With an estimated value of more than $50m, Saturday’s theft of the painting “Poppy Flowers” took place in broad daylight after it was cut out of its frame at the museum.
Faruq Hosni, Egypt’s culture minister, said the police were “on alert at the borders and the airports” to try to recover the painting.
“The search is ongoing. We still haven’t found the painting,” he told AFP news agency.
Al Jazeera’s Ayman Mohyeldin, reporting from Cairo, said the the interior ministry has notified Interpol, the international police organisation, of the theft.
“They are afraid that the painting could be taken abroad and sold there,” he said.
An early investigation at the museum showed “flagrant shortcomings” in security, the state’s al-Ahram daily reported.
Abdel Meguid Mahmud, the prosecutor general, acknowledged that security measures at the museum were “inadequate”, branding them little more than “a facade”.
“There are 43 security cameras but only seven are working. Each painting is protected by an alarm but again, none are working,” he said.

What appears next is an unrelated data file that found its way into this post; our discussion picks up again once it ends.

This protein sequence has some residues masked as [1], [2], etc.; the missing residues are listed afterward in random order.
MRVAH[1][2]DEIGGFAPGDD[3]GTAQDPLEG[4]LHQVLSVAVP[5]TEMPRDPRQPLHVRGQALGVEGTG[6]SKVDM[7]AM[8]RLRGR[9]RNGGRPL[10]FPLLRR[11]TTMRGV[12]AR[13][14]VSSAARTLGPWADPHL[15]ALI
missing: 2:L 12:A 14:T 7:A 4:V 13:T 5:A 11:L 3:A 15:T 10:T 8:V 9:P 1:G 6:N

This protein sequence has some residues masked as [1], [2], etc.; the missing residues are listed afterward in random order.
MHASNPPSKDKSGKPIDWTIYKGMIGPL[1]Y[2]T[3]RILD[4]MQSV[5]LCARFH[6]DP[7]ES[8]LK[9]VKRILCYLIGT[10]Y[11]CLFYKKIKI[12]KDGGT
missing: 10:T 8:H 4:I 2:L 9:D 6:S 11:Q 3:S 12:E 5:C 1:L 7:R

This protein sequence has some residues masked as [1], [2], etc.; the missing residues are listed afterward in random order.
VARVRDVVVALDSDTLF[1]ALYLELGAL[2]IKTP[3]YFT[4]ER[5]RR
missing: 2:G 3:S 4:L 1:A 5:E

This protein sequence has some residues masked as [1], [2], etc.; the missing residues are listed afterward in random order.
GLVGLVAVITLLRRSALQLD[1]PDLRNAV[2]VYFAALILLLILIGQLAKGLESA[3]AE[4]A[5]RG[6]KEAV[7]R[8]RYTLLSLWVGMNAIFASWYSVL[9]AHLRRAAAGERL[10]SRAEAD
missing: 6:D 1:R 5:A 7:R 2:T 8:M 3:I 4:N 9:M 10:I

Hosni, the culture minister said he “did not imagine that it was possible to steal a painting from the Mahmoud Khalil museum”.
“The museum would have been closed if it had been known the warning system was not working,” he told al-Ahram daily.
Security in musuems
Hours after the theft on Saturday, the culture minister announced that the painting had been recovered but he later backtracked, blaming a subordinate for having passed on “inaccurate” information.
Zahi Hawass, Egypt’s antiquities chief, has been ordered to co-ordinate with the security services to have alarm systems checked at museums throughout Egypt, newspapers said.
The “Poppy Flowers” Van Gogh painting of yellow and red flowers in a vase had been stolen before, in 1977, but was recovered two years later.
The museum houses works assembled by Mohammed Mahmoud Khalil, a politician who died in 1953, including paintings by Gauguin, Monet, Manet and Renoir, as well as the Dutch post-Impressionist master Van Gogh.